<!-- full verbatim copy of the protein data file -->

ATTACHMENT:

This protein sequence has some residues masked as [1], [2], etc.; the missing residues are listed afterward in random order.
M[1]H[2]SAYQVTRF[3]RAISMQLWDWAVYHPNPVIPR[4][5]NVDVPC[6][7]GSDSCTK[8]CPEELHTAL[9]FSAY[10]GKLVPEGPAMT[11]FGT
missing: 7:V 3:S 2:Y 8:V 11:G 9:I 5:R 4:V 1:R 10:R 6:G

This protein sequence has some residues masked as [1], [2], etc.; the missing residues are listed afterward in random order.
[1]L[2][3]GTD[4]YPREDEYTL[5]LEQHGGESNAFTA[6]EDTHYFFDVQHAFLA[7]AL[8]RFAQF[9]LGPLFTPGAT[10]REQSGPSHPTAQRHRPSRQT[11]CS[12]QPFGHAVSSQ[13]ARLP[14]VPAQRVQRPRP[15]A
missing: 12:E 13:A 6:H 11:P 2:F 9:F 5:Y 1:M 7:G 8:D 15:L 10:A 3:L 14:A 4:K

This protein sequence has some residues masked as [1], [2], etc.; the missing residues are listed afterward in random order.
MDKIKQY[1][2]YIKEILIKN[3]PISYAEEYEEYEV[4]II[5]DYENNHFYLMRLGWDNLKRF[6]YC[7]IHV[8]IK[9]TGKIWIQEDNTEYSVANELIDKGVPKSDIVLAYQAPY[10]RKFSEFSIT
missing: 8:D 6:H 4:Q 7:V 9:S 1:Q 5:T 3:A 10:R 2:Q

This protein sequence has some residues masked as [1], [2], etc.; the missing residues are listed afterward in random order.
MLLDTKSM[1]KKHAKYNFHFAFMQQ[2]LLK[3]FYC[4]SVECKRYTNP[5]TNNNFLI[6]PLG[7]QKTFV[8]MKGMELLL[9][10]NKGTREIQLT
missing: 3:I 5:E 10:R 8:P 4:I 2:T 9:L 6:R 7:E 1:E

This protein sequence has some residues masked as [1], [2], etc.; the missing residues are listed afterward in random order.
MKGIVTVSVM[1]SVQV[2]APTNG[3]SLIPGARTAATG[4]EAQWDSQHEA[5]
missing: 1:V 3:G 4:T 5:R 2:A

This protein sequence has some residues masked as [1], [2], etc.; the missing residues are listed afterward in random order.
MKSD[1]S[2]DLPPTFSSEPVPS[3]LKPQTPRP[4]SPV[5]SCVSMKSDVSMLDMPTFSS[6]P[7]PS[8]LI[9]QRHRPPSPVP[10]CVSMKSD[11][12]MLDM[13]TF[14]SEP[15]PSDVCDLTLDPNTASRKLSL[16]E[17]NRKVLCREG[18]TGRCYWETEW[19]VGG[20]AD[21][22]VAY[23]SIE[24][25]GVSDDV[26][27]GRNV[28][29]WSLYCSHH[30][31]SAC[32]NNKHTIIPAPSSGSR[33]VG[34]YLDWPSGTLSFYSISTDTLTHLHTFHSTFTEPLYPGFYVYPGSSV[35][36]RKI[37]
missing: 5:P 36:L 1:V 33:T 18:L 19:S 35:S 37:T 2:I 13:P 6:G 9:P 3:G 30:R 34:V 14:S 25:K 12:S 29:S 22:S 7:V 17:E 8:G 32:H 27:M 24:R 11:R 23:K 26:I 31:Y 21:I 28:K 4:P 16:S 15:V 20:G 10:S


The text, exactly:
This protein sequence has some residues masked as [1], [2], etc.; the missing residues are listed afterward in random order.
M[1]H[2]SAYQVTRF[3]RAISMQLWDWAVYHPNPVIPR[4][5]NVDVPC[6][7]GSDSCTK[8]CPEELHTAL[9]FSAY[10]GKLVPEGPAMT[11]FGT
missing: 7:V 3:S 2:Y 8:V 11:G 9:I 5:R 4:V 1:R 10:R 6:G

This protein sequence has some residues masked as [1], [2], etc.; the missing residues are listed afterward in random order.
[1]L[2][3]GTD[4]YPREDEYTL[5]LEQHGGESNAFTA[6]EDTHYFFDVQHAFLA[7]AL[8]RFAQF[9]LGPLFTPGAT[10]REQSGPSHPTAQRHRPSRQT[11]CS[12]QPFGHAVSSQ[13]ARLP[14]VPAQRVQRPRP[15]A
missing: 12:E 13:A 6:H 11:P 2:F 9:F 5:Y 1:M 7:G 8:D 15:L 10:A 3:L 14:A 4:K

This protein sequence has some residues masked as [1], [2], etc.; the missing residues are listed afterward in random order.
MDKIKQY[1][2]YIKEILIKN[3]PISYAEEYEEYEV[4]II[5]DYENNHFYLMRLGWDNLKRF[6]YC[7]IHV[8]IK[9]TGKIWIQEDNTEYSVANELIDKGVPKSDIVLAYQAPY[10]RKFSEFSIT
missing: 8:D 6:H 4:Q 7:V 9:S 1:Q 5:T 3:A 10:R 2:Q

This protein sequence has some residues masked as [1], [2], etc.; the missing residues are listed afterward in random order.
MLLDTKSM[1]KKHAKYNFHFAFMQQ[2]LLK[3]FYC[4]SVECKRYTNP[5]TNNNFLI[6]PLG[7]QKTFV[8]MKGMELLL[9][10]NKGTREIQLT
missing: 3:I 5:E 10:R 8:P 4:I 2:T 9:L 6:R 7:E 1:E

This protein sequence has some residues masked as [1], [2], etc.; the missing residues are listed afterward in random order.
MKGIVTVSVM[1]SVQV[2]APTNG[3]SLIPGARTAATG[4]EAQWDSQHEA[5]
missing: 1:V 3:G 4:T 5:R 2:A

This protein sequence has some residues masked as [1], [2], etc.; the missing residues are listed afterward in random order.
MKSD[1]S[2]DLPPTFSSEPVPS[3]LKPQTPRP[4]SPV[5]SCVSMKSDVSMLDMPTFSS[6]P[7]PS[8]LI[9]QRHRPPSPVP[10]CVSMKSD[11][12]MLDM[13]TF[14]SEP[15]PSDVCDLTLDPNTASRKLSL[16]E[17]NRKVLCREG[18]TGRCYWETEW[19]VGG[20]AD[21][22]VAY[23]SIE[24][25]GVSDDV[26][27]GRNV[28][29]WSLYCSHH[30][31]SAC[32]NNKHTIIPAPSSGSR[33]VG[34]YLDWPSGTLSFYSISTDTLTHLHTFHSTFTEPLYPGFYVYPGSSV[35][36]RKI[37]
missing: 5:P 36:L 1:V 33:T 18:L 19:S 35:S 37:T 2:I 13:P 6:G 9:P 3:G 30:R 34:V 14:S 25:K 12:S 29:S 22:S 7:V 17:E 8:G 32:H 27:M 24:R 11:R 23:K 26:I 31:Y 21:I 28:K 4:P 16:S 15:V 20:G 10:S